Using warfarin increases the risk of hemorrhage, particularly when the International Normalized Ratio (INR) rises above the therapeutic range. Most experts agree that when the INR exceeds four or five, the warfarin dosage should be decreased. However, there currently is no consensus about how to treat the asymptomatic patient who has a mildly elevated INR in the 3.2 to 3.4 range. Some experts would continue the current dosage for a period of time, while others would reduce the total weekly dosage by 2 to 18 percent. Banet and associates evaluated the safety of not changing the warfarin dosage because of a mildly elevated INR and quantified the relationship between reduction of the warfarin dosage and subsequent decrease of the INR.
The study was a randomized controlled trial of outpatients who were receiving warfarin therapy at eight health maintenance centers. Investigators identified patients who had a mildly elevated INR between 3.2 and 3.4. To be included in the study, the patients had to be asymptomatic, have been using warfarin for at least 30 days, and have a previous therapeutic INR (2.0 to 3.0). Four of the centers were randomized to have access to a telephone-based anticoagulation service, and at the other four centers, patients continued to be managed by their primary care physicians. The difference between the two groups was that the anticoagulation service had an established protocol that patients with mildly elevated INRs were to be maintained on the same dosage unless it was clinically indicated to reduce the dosage, while the primary care group had no established protocol. In addition, the anticoagulation service telephoned every patient who had an elevated INR and asked about any potential cause for the increase and assessed any risk for bleeding. The warfarin dosage, and the time and value of the follow-up INR were recorded for analysis. Adverse events were recorded for the anticoagulation group.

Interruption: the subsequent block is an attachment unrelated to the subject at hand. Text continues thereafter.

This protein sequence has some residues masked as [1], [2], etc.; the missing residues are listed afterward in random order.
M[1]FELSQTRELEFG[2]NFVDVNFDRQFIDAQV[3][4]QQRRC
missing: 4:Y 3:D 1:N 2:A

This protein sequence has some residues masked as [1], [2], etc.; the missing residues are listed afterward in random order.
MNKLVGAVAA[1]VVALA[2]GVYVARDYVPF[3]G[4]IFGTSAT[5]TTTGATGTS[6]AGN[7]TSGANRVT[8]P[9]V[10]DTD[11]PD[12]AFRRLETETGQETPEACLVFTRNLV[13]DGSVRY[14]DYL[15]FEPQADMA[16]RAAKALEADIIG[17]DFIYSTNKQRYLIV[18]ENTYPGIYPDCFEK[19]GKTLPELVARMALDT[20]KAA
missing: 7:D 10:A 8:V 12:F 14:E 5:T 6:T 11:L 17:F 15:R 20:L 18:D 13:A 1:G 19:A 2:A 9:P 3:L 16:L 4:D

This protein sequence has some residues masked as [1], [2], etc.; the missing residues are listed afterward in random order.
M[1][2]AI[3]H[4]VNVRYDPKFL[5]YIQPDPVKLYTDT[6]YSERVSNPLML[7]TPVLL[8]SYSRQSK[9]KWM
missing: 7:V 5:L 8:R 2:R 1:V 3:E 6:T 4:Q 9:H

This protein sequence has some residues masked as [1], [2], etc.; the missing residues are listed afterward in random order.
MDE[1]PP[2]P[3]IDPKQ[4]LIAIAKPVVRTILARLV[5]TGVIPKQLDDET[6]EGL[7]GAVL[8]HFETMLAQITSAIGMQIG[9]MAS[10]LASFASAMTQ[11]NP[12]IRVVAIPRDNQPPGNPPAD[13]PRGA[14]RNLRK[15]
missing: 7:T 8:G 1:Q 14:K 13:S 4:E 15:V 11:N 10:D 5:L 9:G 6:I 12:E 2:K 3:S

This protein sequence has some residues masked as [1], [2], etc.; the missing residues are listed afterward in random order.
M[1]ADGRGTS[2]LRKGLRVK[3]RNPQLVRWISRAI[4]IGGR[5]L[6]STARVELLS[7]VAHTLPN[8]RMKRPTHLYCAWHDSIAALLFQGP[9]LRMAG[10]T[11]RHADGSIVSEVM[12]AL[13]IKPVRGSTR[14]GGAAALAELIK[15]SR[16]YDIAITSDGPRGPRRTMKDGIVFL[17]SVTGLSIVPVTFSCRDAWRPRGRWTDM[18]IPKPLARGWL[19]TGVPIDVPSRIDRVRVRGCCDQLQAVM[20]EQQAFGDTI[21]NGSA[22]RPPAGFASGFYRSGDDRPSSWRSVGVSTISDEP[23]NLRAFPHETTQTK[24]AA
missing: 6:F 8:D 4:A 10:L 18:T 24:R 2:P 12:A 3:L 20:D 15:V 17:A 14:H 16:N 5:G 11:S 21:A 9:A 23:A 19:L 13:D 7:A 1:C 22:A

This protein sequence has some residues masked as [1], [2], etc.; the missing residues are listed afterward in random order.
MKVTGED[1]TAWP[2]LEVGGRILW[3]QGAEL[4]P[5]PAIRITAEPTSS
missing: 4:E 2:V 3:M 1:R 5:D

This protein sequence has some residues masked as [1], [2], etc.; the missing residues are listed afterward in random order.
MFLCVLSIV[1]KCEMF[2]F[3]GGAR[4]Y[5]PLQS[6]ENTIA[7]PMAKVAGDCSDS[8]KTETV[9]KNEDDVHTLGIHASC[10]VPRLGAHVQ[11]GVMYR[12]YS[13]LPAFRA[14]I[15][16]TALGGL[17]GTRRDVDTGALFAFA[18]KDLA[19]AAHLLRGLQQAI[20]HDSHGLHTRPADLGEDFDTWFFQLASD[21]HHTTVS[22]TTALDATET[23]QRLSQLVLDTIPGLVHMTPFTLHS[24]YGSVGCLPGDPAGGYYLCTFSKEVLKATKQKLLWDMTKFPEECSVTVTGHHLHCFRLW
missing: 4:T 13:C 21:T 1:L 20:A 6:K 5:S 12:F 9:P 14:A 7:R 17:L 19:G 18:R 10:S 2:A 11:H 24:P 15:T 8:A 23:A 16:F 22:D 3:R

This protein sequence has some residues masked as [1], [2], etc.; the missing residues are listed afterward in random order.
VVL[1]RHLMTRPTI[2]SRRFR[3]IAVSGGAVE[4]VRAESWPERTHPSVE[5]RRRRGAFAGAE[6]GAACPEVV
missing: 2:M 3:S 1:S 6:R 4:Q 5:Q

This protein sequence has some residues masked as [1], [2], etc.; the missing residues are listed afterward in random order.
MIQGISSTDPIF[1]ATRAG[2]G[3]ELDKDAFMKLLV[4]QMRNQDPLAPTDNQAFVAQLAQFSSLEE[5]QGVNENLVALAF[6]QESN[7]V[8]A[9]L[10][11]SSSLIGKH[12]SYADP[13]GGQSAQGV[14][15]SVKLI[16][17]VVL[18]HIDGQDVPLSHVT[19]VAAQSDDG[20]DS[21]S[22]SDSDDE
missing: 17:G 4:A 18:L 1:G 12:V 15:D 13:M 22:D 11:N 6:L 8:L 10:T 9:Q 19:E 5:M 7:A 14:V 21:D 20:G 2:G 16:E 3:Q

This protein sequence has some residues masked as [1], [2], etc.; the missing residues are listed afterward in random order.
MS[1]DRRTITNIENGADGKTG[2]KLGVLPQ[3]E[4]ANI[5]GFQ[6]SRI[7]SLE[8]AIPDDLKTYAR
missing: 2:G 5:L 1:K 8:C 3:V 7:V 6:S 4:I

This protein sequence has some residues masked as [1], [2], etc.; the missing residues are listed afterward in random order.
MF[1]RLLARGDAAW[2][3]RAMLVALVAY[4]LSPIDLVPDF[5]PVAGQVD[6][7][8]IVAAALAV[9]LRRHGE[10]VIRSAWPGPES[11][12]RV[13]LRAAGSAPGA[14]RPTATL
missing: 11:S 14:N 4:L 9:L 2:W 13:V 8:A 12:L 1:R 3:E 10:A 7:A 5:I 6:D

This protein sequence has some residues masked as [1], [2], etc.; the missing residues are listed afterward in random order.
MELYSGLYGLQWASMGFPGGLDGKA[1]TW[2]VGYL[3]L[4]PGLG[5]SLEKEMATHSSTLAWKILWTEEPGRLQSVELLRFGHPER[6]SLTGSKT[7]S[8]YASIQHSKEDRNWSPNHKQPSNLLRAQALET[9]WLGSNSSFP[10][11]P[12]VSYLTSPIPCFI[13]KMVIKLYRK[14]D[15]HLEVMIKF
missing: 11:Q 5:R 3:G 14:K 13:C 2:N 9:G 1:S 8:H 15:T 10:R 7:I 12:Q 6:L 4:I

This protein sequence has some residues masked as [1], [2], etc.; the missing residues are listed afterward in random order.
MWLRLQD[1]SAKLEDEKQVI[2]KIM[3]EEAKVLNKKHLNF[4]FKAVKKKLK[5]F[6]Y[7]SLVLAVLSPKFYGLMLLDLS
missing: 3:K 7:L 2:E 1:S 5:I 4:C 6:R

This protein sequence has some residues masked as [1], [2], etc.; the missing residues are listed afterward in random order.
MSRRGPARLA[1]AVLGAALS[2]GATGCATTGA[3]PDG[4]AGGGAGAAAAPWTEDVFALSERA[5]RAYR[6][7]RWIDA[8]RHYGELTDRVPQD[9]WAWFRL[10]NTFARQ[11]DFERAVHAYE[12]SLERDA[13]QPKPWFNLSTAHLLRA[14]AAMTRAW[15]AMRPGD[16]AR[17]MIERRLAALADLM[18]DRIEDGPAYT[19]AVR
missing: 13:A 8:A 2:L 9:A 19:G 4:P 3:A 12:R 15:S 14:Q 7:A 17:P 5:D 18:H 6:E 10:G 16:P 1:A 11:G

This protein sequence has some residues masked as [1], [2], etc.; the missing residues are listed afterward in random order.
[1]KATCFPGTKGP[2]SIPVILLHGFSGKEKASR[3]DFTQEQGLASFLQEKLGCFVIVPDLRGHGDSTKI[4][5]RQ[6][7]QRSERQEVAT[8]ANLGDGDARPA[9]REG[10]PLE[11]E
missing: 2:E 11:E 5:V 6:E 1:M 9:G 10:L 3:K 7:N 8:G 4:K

A cohort of 231 patients (41 percent were women; mean age: 72 years) was analyzed for the study, with 103 of those in the anticoagulation service group. The anticoagulation service group had only one episode of epistaxis in the 30 days after the elevated INR. Patients in the primary care group were more likely to have a reduction in their warfarin dosage than patients in the anticoagulation service group. There was no difference between the two groups with regard to the median INR. In a subgroup analysis, the patients in the anticoagulation service group were more likely to have a follow-up therapeutic INR than those in the primary care group. The median follow-up INR in those with no change in the dosage was 2.7, 2.5 in those who reduced the dosage by 1 to 20 percent, and 1.7 in patients who had the dosage reduced by 21 to 43 percent.
The authors conclude that maintaining the same warfarin dosage in asymptomatic patients with a slightly elevated INR of 3.2 to 3.4 is appropriate management for these patients. They add that a dosage reduction of more than 20 percent should be avoided in patients with mild elevation of the INR because of the increased risk of subsequent adverse events.
editor's note: One of the more challenging medications to manage is warfarin. The use of warfarin has increased in recent years because of the expanded indication for the prevention of stroke in patients with atrial fibrillation, established treatments for deep venous thrombosis or pulmonary emboli, and thrombosis prevention in patients with mechanical heart valves. The difficulty with warfarin is the number of drug-drug interactions and the impact that diet changes can have on the INR. Banet and associates have shown that, in patients with only a mildly elevated INR, a reasonable alternative to changing medications is waiting and watching. In addition, reducing the warfarin dosage by more than 20 percent tends to drop the INR below the target of 2.0. This strategy provides physicians with a management option that does not increase the risk of bleeding but also does not decrease the INR to subtherapeutic levels.—k.e.m.